Sadly, but inevitably, it had to come to this pass. On July 26, the governor of Rivers State, Nyesom Wike, launched Operation Sting, a state security outfit. The governors of the South-West, according to Seyi Makinde, governor of Oyo State, plan to launch a new security architecture later this month to tackle insecurity in their geo-political zone.
On his first 100 days in office on September 5, Makinde also plans to launch his own new state security outfit. Lagos already has the Lagos State Neighbourhood Security Corps. The governors of the South-East have similarly decided to tackle the insecurity in their geo-political zone beginning with the employment of forest guards; not to guard their forests, obviously, but as part of their new, collective security architecture.
I expect more and more governors to wake up and take on the onerous constitutional duty of being the primary keepers of the safety of the lives and property of their people. Perhaps, the dire times have impressed on all of them to act more seriously and responsibly as chief security officers of their states. You cannot blame them for trying to do what they believe should be done to make us safe in our own country. The sight of internally displaced persons living wretched lives in unsanitary camps is a national disgrace and an indictment of the Nigerian state. The former head of state, General Abdulsalami Abubakar, said on Monday this week, that “there is anger (and) tension in Nigeria.” He was right – and we know it.
It is no longer wise, despite the reluctance to do otherwise, for the state governors to leave security matters entirely in the hands of the federal government. The best by the central government in containing the security situation is not just not good enough any more in the face of the continued daily loss of lives in the current reign of criminals in our homes, offices and on the poorly-maintained federal and state roads.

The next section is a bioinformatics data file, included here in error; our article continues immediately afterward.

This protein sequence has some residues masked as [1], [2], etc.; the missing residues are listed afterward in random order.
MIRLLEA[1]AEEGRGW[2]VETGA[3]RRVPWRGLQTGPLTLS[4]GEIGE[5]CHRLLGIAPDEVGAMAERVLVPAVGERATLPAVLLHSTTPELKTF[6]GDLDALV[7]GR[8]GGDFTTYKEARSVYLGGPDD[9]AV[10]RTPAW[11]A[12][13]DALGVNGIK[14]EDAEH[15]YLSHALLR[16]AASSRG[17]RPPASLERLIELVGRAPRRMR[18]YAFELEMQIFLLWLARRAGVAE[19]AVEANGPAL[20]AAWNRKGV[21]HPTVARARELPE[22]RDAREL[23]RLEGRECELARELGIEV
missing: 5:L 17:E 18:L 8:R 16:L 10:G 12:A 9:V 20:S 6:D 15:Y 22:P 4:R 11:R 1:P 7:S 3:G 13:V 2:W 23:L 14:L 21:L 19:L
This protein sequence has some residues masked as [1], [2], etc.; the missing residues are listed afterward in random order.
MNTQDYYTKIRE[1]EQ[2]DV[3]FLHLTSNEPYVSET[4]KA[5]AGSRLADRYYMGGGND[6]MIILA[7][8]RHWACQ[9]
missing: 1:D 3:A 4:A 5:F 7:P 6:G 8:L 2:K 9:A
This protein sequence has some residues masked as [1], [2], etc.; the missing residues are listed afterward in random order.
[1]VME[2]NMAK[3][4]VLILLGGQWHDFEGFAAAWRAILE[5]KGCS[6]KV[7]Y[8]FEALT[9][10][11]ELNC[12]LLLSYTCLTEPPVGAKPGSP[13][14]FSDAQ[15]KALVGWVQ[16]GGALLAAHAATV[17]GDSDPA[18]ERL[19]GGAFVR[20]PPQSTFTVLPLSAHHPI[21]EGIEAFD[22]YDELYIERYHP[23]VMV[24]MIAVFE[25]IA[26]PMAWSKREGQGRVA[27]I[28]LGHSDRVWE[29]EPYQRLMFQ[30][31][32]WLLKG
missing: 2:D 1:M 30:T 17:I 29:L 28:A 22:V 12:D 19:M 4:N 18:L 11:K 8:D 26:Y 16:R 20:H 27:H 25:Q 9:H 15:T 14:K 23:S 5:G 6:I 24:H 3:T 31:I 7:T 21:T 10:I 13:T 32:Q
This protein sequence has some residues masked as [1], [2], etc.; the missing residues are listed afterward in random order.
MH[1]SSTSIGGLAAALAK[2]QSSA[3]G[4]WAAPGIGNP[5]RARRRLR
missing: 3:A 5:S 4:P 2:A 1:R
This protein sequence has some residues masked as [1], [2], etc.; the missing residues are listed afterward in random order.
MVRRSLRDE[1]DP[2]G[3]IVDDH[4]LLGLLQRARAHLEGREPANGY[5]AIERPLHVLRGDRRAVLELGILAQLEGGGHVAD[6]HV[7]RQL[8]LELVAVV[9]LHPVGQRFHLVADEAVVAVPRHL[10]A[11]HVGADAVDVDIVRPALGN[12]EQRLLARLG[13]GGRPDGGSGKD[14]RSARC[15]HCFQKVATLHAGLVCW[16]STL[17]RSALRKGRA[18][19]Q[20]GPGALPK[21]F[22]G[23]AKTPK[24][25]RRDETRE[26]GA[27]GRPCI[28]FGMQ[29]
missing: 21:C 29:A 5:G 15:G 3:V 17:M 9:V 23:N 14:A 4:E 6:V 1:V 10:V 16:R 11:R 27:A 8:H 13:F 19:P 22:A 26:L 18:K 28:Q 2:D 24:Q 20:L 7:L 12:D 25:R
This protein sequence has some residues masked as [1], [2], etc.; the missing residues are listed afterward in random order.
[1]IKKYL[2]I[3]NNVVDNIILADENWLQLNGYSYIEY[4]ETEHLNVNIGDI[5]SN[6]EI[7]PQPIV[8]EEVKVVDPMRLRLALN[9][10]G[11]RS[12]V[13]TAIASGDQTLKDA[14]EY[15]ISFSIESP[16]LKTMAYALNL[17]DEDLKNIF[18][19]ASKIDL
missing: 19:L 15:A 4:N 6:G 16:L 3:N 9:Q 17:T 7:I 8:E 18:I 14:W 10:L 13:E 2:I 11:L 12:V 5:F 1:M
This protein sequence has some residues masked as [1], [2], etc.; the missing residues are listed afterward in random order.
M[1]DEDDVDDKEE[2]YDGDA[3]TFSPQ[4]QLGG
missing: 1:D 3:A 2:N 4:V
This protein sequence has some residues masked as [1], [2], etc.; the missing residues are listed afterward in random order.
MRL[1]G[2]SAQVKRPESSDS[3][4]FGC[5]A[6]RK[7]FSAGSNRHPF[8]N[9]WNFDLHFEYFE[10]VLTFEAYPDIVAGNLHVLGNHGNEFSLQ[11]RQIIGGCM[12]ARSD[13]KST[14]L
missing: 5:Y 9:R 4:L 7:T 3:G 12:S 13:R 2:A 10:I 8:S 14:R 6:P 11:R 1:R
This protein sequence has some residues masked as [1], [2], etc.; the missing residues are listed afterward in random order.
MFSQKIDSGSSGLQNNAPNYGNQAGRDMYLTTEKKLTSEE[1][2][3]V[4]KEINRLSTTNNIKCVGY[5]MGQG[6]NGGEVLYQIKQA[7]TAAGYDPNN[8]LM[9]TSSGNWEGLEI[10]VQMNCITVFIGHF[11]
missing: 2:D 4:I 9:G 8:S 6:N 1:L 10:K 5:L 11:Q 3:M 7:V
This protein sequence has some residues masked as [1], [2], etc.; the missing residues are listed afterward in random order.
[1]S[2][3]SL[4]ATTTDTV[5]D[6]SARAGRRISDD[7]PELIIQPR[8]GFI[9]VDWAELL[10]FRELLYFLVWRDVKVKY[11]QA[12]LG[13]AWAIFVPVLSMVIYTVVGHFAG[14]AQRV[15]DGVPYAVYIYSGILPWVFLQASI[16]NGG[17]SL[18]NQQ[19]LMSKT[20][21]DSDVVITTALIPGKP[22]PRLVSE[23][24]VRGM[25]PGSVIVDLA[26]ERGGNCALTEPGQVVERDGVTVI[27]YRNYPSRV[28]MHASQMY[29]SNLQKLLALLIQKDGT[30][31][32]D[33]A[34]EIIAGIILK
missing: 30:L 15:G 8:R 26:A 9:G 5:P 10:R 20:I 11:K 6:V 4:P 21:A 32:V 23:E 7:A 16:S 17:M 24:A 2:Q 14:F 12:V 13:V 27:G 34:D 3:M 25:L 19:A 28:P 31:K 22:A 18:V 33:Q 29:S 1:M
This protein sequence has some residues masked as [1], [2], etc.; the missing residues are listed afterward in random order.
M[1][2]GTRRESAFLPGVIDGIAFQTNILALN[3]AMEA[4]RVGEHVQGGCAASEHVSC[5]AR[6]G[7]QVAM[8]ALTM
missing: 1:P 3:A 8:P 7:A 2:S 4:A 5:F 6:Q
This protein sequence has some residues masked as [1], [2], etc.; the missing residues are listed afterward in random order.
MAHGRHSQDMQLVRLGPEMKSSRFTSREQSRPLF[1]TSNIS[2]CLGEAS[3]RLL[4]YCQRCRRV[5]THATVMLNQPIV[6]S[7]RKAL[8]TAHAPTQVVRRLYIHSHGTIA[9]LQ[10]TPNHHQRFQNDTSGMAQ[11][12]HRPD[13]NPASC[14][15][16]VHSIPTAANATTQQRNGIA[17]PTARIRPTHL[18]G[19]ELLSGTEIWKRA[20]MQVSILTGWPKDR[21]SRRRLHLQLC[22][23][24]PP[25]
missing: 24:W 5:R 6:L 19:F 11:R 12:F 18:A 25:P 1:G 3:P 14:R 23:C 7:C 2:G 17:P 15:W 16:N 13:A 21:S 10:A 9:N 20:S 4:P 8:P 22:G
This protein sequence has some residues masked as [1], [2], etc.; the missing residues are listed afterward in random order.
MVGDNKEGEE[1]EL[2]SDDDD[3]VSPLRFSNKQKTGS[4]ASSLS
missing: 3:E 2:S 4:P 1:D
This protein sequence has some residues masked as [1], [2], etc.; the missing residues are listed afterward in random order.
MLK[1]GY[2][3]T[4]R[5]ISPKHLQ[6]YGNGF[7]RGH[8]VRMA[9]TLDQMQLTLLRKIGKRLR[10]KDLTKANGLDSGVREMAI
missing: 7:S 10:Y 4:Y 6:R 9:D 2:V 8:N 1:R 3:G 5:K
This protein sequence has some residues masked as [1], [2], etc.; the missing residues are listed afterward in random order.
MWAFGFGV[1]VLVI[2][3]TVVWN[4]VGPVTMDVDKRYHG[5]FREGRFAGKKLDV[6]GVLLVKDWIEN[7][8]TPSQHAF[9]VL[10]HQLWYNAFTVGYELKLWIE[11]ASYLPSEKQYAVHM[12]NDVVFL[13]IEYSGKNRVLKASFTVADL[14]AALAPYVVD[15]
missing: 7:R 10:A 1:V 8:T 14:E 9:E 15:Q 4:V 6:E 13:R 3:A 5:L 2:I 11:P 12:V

Something has to give. What is about to give is what some of us have feared might happen. The states are bestirring themselves and are designing their security architecture outside section 214 (1) of the constitution. That section provides that “There shall be a police force for Nigeria which shall be known as the Nigeria Police Force, and subject to the provisions of this section no other police for shall be established for the federation or any part thereof.” (Emphasis mine.)
This has tended to effectively shut the door in the face of those of us who argue that a single police force for the federation cannot, without prejudice to the competence of its personnel, adequately police this vast country and ensure the safety of lives and property. The generals who gave us the 1979 and 1999 constitutions thought that this was the right and proper thing for a unitary federalism. They had good reasons then based on either our experience with NA police in the first republic or, more correctly, based on the need to make the military and civil defence forces equal with each as a single entity as in one national army, one national navy, one national air force and one national police force.
However, the current security situation has made an eloquent case against their doubtful wisdom in placing the security of the lives and property of Nigerian citizens in the single police force they decreed for us through the constitution. No constitution is futuristic. Every constitution responds to contemporary situations and problems. To ensure that the constitution accommodates changes in the mores and the morals of the society, there is a provision for its amendments. This gives parliament the right to amend whatever section or sections of the constitution it deems problematic for good governance in contemporary times. No nation makes rapid progress by sticking to what no longer serves its national interests.